After months of separating immigrant children from their parents, Trump has finally decided to put an end to the horrific policy that he started by signing an executive order (though we all know what his word is worth, so don’t hold your breath. We can just pray that the worst is behind us).
He predictably blamed it on his lackeys, as he always makes sure he has dozens of scapegoats around him to avoid at all costs any responsibility for his impulses and actions.
He’s like a child in a candy shop, expecting to be lauded for his integrity on returning a chocolate bar which he was the one to steal in the first place.
Although it is good news that the next wave of refugees won’t have to face similar trauma and injustice, it’s unknown how many families will ever be reunited. Thousands of families will still remain torn apart, and this aftermath is the reality of the rest of their lives.
Maybe Trump couldn’t empathize enough because his own family would gladly throw him under a bus, if one day all of his power vanished. Well, you reap what you sow . . . Perhaps he misses the love and approval he craves and tries to snatch the warmth that does exist in other families.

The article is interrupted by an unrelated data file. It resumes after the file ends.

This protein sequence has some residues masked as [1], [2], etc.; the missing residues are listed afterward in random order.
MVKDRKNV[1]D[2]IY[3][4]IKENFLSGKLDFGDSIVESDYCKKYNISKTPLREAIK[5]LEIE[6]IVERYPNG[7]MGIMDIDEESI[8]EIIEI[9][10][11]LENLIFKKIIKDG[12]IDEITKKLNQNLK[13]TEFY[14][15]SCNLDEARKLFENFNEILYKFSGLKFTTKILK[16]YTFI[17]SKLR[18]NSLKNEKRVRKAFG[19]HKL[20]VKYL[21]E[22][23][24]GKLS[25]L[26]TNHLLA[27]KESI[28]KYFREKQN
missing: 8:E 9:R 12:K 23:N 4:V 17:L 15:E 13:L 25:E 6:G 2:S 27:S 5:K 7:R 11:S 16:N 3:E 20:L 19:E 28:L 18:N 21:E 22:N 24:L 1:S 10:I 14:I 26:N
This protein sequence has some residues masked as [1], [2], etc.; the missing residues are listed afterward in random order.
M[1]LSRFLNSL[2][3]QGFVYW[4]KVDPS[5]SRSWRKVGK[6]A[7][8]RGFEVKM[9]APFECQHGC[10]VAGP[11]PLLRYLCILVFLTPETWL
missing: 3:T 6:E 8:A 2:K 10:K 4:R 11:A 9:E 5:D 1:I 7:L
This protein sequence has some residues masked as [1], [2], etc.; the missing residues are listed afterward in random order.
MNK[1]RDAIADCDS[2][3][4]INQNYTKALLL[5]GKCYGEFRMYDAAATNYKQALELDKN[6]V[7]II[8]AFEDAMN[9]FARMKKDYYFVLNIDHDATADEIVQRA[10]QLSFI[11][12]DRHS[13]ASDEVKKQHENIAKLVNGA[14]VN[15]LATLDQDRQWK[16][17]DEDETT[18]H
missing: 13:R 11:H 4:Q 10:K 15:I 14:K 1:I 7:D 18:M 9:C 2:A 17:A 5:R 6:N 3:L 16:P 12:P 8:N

While psychoanalyzing this dictator might be a lot to unpack, and some might argue even irrelevant, the comparisons between Trump and Hitler aren’t actually that far-fetched. They both started unimaginable wars based on their own insecurities, fears of an Other that didn’t fit with a nationalistic identity.
And though people might think the parallels drawn between separating refugee families at the American border and the Kindertransport of the Holocaust are a stretch, they’re not. Separating parents from children occurred daily in the Holocaust, reminding us that history only feels shocking when we have years of distance from it. The only thing preventing this from continuing to cause irreparable damage and a second Holocaust is the fact that enough people spoke up on his tome.
It’s a reminder that we always need to add our voices to the outcry against injustice, and it’s not futile. The social consciousness of our collective voices in 2018 make it clear that the battle for democracy and peace today isn’t over, and we hope it continues – there’s still a mountain to conquer.